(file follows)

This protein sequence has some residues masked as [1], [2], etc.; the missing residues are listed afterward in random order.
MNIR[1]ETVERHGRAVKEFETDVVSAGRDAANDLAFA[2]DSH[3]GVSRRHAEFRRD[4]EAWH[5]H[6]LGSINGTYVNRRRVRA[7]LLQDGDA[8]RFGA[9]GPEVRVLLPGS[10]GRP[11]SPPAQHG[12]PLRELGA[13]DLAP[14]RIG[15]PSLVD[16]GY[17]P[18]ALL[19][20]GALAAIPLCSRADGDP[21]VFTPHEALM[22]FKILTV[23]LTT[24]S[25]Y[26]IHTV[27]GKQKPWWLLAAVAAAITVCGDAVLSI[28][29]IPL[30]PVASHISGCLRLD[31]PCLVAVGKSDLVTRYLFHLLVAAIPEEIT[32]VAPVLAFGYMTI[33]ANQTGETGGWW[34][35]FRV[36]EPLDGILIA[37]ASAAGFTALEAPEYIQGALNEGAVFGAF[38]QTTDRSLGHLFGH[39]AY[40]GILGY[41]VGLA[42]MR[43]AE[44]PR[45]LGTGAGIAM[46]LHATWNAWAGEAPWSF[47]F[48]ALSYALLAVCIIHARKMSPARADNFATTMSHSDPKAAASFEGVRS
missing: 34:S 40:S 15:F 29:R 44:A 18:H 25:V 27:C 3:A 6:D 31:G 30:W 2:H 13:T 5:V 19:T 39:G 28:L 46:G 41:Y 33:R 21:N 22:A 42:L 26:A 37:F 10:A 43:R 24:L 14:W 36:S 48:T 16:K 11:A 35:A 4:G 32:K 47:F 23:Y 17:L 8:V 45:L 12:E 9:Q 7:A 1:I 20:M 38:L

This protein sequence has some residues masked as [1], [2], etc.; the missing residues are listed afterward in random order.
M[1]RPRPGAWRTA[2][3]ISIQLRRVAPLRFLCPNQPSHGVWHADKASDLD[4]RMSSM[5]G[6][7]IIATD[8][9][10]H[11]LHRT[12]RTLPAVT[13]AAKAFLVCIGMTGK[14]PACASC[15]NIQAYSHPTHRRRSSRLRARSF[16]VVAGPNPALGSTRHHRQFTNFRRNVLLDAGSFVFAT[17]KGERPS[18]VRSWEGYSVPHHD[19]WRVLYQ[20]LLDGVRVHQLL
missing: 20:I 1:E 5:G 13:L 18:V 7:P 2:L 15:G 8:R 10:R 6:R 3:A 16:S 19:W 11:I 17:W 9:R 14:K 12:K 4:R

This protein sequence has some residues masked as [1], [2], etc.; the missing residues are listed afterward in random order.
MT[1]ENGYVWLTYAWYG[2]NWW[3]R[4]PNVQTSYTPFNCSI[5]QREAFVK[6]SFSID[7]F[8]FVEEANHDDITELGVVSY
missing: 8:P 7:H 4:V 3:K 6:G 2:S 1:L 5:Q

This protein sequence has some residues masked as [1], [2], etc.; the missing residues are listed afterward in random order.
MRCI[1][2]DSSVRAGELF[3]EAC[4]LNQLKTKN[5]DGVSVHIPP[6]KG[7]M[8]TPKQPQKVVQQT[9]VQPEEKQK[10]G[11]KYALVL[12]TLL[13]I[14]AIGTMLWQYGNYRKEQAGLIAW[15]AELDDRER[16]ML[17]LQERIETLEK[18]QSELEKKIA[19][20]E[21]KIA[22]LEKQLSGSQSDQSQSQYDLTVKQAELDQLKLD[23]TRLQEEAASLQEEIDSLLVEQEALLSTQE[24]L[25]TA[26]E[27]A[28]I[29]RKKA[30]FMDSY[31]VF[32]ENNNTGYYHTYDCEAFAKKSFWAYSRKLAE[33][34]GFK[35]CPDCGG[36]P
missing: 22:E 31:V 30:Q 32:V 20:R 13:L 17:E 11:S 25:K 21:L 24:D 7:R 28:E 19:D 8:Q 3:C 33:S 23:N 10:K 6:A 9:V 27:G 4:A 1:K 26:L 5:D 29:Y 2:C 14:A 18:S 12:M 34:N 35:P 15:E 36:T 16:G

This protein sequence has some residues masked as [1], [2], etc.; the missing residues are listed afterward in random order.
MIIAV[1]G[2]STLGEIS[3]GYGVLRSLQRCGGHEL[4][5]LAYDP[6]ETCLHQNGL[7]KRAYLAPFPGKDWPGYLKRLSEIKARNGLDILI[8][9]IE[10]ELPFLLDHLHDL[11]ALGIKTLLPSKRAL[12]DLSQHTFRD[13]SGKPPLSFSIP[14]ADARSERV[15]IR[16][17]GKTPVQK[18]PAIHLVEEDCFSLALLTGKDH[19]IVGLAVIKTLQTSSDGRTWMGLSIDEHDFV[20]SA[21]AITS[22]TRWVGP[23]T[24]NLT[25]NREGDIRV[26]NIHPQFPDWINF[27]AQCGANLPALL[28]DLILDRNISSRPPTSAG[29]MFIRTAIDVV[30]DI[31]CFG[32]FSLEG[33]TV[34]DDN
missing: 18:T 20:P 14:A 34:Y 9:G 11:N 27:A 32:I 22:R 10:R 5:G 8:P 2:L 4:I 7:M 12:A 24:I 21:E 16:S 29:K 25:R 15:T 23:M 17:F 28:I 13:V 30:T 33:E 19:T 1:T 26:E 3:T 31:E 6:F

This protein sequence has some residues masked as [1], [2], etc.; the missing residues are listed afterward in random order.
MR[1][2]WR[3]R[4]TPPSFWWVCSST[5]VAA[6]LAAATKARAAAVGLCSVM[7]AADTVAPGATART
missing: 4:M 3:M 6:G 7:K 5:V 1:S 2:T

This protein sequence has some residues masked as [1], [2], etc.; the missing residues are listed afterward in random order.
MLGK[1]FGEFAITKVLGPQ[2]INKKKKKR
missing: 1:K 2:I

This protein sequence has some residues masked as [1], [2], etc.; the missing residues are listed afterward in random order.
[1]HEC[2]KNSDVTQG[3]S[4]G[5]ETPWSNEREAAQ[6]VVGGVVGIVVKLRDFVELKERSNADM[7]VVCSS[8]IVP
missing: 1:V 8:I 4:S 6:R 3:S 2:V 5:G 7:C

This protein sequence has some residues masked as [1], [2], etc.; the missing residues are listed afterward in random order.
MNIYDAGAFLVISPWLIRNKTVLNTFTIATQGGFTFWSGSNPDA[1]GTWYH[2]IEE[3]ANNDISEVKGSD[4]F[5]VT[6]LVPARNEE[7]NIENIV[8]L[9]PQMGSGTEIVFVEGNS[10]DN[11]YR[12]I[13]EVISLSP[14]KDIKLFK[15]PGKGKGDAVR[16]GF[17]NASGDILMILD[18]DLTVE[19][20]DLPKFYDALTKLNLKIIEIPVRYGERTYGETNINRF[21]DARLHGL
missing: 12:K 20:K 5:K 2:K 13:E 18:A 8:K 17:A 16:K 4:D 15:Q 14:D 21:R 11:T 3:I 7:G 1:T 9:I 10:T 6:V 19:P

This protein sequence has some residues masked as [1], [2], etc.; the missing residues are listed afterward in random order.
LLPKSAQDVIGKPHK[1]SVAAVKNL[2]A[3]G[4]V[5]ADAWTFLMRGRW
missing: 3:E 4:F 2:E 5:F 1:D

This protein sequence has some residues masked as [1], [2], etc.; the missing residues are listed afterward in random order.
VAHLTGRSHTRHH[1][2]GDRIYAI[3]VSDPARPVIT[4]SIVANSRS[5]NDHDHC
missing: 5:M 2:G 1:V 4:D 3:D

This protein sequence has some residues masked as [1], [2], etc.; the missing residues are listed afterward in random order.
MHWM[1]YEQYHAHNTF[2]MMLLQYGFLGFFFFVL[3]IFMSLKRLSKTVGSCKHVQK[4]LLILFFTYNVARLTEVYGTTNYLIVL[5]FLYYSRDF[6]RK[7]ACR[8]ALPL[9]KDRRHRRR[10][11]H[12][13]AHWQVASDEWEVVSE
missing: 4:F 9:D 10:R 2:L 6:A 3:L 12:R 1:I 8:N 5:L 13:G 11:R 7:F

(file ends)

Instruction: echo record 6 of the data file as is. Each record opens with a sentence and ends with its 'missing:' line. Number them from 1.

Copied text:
This protein sequence has some residues masked as [1], [2], etc.; the missing residues are listed afterward in random order.
MR[1][2]WR[3]R[4]TPPSFWWVCSST[5]VAA[6]LAAATKARAAAVGLCSVM[7]AADTVAPGATART
missing: 4:M 3:M 6:G 7:K 5:V 1:S 2:T